Consider how to enhance 3-D characteristics (value and light)

Consider size and scale

Consider layering another design on top of your original

Consider using gray or muted colors to help intensify surrounding hues

Consider presentation and overall craftsmanship (an idea is worthless unless you are able to execute it)



Analyze and evaluate your work. ask yourself: how does my project support the points below?

-Are you following the concept of the project?
- Does your work conceptually stimulate the viewer?
- Neatness, precision, Intelligent and crafty use of the medium (no distractions from craftsmanship errors)
-Originality, problem solving, innovation, innovative use of concepts
Composition (overall design)
Does your work visually stimulate the viewer?
-Does the project seem complete, developed/evolved, and well executed?


Begin your project using geometric lines. Measure for precision!

Begin your design within a 6.5 inch square.



Repeat and mirror the design below your original.



Repeat and mirror (flip) the image to the right.



Repeat and mirror the image on the top right.

We now have a concentric design



Using scrap illustration board test various possibilities of color relationships.

Below demonstrates a warm / cool and complimentary palette. What other possibilities could you explore?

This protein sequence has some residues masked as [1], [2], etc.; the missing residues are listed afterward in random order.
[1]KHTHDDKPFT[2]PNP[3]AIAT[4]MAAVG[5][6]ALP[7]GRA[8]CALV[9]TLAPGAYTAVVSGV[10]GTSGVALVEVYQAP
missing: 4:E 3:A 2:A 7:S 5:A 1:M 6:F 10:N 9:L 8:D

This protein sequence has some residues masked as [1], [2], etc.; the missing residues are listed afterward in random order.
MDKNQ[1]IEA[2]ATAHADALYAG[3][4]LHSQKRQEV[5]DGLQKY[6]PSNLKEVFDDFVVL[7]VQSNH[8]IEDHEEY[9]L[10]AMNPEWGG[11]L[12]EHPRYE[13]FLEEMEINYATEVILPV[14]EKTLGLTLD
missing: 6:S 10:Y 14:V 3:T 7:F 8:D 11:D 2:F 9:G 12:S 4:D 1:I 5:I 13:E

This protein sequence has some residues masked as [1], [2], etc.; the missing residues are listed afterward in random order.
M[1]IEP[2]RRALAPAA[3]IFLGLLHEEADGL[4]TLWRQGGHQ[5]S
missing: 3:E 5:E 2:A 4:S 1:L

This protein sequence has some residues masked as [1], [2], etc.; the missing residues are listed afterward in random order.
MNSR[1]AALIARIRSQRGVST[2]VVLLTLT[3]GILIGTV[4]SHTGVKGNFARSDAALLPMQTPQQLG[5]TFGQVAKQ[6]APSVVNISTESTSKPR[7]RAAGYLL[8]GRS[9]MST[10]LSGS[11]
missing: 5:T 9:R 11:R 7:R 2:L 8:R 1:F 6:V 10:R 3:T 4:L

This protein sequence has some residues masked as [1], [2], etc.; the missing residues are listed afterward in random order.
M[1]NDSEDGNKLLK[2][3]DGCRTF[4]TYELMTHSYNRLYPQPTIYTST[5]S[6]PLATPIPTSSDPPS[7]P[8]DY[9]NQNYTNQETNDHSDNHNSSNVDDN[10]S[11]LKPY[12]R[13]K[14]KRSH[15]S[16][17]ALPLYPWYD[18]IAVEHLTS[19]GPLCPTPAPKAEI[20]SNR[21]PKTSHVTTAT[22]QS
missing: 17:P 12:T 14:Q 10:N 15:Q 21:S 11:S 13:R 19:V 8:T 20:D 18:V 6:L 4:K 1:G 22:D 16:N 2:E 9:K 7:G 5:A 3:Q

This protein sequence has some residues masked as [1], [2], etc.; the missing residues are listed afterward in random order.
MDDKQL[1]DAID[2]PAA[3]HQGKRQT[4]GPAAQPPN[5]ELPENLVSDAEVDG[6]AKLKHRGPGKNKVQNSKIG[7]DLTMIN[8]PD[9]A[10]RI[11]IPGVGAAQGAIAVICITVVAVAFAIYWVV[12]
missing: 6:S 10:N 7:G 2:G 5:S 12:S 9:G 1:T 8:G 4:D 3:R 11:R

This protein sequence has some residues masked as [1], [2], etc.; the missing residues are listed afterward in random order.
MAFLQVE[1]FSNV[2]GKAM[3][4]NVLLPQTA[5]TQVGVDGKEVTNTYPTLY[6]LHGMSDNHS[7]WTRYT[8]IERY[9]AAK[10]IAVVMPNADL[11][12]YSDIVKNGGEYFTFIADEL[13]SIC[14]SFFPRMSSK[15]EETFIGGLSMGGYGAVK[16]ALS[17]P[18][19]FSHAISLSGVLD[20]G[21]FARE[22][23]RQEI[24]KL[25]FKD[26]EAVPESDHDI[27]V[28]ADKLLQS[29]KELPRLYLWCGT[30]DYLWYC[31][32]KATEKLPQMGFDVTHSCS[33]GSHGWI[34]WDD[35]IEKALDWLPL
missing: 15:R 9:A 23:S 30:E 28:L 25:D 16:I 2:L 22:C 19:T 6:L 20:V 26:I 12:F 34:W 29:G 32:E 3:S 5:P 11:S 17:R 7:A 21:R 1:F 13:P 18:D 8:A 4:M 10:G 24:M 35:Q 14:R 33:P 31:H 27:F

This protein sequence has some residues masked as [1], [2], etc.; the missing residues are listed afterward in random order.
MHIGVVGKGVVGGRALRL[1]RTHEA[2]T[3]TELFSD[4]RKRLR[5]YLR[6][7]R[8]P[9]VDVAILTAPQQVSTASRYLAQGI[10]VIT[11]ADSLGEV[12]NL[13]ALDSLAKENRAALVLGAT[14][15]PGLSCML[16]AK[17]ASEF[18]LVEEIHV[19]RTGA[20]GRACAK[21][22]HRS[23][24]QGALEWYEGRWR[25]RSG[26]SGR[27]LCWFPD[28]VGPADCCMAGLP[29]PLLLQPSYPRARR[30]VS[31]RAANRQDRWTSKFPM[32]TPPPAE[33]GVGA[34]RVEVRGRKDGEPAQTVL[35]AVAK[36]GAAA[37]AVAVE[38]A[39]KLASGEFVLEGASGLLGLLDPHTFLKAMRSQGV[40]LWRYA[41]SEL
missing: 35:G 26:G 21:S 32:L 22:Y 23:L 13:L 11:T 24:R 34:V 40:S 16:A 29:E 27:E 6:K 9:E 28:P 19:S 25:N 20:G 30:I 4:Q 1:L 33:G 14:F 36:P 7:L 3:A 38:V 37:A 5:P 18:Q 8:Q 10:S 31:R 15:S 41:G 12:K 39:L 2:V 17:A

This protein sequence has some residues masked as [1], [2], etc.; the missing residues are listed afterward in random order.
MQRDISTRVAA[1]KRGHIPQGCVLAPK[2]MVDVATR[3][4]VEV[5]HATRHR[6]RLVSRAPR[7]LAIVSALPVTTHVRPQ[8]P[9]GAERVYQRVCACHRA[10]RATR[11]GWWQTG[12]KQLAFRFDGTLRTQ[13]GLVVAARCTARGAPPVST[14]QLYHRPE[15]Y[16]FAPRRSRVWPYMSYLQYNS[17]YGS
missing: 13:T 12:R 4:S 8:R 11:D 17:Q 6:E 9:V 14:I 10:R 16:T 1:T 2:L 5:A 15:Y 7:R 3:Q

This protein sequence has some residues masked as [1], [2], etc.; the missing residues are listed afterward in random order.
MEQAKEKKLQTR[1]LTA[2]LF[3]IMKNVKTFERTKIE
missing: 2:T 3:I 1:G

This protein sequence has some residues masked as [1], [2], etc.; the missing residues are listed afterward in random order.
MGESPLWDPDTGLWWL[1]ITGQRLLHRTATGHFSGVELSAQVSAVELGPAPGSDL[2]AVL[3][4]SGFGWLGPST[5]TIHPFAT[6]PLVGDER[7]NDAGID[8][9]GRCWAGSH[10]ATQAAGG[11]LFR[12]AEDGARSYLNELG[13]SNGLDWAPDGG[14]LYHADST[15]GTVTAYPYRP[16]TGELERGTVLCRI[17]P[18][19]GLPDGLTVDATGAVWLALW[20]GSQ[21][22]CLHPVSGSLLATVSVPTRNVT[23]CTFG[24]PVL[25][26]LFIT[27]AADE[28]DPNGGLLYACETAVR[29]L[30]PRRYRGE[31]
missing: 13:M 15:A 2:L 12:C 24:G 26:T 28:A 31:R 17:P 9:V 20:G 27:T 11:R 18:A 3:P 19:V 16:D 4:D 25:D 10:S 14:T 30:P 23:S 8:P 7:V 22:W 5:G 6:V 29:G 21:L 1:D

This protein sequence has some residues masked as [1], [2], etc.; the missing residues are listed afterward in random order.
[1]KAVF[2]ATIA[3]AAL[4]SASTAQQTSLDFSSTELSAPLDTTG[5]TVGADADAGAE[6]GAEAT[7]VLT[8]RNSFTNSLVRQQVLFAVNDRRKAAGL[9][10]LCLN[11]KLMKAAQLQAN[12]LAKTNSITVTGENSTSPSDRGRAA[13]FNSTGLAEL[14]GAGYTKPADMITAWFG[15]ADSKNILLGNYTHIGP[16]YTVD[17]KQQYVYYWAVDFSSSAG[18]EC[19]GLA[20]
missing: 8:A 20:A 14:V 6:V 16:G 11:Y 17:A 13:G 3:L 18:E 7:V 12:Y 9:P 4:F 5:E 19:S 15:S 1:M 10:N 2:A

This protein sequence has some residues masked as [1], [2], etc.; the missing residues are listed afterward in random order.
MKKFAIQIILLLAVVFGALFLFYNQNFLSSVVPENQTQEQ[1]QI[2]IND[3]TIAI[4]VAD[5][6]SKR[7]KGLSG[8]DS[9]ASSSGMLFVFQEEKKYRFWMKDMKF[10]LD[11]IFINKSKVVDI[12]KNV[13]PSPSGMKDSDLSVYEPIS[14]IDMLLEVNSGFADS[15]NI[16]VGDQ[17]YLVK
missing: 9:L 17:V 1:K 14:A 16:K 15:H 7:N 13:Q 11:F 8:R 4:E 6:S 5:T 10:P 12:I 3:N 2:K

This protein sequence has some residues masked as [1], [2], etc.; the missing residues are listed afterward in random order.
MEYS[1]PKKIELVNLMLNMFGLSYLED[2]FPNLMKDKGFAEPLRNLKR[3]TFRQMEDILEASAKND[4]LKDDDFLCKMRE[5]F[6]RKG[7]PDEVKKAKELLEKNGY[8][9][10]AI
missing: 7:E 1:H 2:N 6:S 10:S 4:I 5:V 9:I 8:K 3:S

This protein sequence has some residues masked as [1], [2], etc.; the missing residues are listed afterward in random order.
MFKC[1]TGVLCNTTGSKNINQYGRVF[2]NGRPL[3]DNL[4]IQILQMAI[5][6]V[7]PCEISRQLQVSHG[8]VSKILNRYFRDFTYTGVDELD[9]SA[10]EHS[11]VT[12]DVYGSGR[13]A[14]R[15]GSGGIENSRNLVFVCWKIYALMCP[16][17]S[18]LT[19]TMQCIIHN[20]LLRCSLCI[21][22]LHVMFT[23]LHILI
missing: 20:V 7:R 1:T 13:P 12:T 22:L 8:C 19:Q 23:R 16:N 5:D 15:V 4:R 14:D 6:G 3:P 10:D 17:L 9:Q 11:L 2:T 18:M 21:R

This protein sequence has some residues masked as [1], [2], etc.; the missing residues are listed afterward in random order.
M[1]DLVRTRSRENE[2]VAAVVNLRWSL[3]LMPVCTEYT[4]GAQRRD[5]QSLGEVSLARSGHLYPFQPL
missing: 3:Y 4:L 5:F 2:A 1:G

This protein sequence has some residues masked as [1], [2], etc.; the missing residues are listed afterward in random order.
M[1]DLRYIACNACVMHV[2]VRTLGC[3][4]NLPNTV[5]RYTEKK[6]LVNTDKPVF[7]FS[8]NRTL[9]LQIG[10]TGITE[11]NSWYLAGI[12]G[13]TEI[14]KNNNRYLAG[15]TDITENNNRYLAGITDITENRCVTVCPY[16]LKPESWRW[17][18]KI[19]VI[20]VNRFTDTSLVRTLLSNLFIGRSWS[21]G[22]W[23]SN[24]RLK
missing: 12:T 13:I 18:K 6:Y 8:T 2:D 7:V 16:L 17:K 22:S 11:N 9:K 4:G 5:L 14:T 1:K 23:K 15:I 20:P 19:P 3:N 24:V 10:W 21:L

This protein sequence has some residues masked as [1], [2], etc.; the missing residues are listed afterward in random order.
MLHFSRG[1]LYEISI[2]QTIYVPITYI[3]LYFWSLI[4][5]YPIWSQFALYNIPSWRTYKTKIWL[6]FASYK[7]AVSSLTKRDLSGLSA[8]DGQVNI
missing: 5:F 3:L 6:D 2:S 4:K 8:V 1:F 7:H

Always consider the 3 characteristics of color: hue, Value, and intensity


Below is a very rough idea of what this could look like.


Another possibility is applying a gradient from one hue to another or intensity to gray.

Below demonstrates both concepts. Look how the yellow turns into a dark muted grayish yellow.
Also, notice that the violet turns into a blue. In action, notice one plane is lighter in value than another (this creates volume).


Below is a rough example of how this could look complete.


Below is a color wheel that demonstrates the tints and shades of six hues.
Which band is the highest intensity of each hue?


Explore and experiment all possibilities. View images below to stimulate ideas.


Richard Anuszkiewicz




Richard Anuszkiewicz




Richard Anuszkiewicz




Victor Vasarely




Victor Vasarely




Victor Vasarely




Victor Vasarely




Victor Vasarely




Victor Vasarely




Victor Vasarely




Bridget Riley




Bridget Riley




Sol Lewitt




Julian Hoeber